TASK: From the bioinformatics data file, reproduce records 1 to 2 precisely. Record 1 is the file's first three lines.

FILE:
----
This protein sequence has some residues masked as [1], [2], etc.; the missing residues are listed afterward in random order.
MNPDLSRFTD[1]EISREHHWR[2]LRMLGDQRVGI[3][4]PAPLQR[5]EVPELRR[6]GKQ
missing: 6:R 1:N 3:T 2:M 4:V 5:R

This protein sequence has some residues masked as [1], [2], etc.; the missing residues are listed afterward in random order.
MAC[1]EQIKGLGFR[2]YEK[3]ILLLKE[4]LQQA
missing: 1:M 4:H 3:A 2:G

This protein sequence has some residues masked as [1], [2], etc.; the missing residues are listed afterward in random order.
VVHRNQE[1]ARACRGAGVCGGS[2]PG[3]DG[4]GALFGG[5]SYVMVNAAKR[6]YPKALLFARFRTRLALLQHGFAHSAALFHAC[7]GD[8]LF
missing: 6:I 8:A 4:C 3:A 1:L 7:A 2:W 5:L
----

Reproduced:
This protein sequence has some residues masked as [1], [2], etc.; the missing residues are listed afterward in random order.
MNPDLSRFTD[1]EISREHHWR[2]LRMLGDQRVGI[3][4]PAPLQR[5]EVPELRR[6]GKQ
missing: 6:R 1:N 3:T 2:M 4:V 5:R

This protein sequence has some residues masked as [1], [2], etc.; the missing residues are listed afterward in random order.
MAC[1]EQIKGLGFR[2]YEK[3]ILLLKE[4]LQQA
missing: 1:M 4:H 3:A 2:G